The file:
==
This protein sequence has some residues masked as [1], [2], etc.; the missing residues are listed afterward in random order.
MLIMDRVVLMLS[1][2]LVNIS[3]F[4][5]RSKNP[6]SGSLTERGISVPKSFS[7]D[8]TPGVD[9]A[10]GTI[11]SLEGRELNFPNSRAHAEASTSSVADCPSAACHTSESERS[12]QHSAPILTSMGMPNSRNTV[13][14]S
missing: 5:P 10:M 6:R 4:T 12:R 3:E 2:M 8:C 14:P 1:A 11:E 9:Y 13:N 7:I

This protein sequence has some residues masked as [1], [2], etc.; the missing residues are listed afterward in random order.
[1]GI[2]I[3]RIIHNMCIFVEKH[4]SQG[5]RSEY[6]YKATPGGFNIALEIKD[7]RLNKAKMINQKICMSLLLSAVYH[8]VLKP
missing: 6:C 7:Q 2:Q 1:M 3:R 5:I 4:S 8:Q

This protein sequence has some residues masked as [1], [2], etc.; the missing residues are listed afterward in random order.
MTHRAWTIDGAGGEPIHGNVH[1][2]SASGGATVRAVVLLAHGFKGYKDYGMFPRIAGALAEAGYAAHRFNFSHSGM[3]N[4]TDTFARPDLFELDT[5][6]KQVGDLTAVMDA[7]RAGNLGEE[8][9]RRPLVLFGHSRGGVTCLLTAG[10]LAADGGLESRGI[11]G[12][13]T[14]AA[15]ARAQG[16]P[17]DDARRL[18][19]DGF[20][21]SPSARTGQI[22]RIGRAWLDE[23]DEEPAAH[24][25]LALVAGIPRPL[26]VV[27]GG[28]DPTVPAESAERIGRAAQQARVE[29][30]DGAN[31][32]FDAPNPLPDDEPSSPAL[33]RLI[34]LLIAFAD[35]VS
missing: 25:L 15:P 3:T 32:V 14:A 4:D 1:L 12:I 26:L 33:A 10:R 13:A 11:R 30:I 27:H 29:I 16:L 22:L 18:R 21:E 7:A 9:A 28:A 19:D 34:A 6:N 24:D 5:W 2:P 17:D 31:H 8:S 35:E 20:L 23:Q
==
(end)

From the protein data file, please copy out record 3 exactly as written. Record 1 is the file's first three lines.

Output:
This protein sequence has some residues masked as [1], [2], etc.; the missing residues are listed afterward in random order.
MTHRAWTIDGAGGEPIHGNVH[1][2]SASGGATVRAVVLLAHGFKGYKDYGMFPRIAGALAEAGYAAHRFNFSHSGM[3]N[4]TDTFARPDLFELDT[5][6]KQVGDLTAVMDA[7]RAGNLGEE[8][9]RRPLVLFGHSRGGVTCLLTAG[10]LAADGGLESRGI[11]G[12][13]T[14]AA[15]ARAQG[16]P[17]DDARRL[18][19]DGF[20][21]SPSARTGQI[22]RIGRAWLDE[23]DEEPAAH[24][25]LALVAGIPRPL[26]VV[27]GG[28]DPTVPAESAERIGRAAQQARVE[29][30]DGAN[31][32]FDAPNPLPDDEPSSPAL[33]RLI[34]LLIAFAD[35]VS
missing: 25:L 15:P 3:T 32:V 14:A 4:D 1:L 12:I 26:L 33:A 10:R 13:A 11:R 30:I 27:H 29:I 16:L 22:L 18:R 21:E 7:A 9:A 28:A 19:D 34:A 6:N 24:D 5:W 2:P 17:D 31:H 8:S 35:E 20:L 23:Q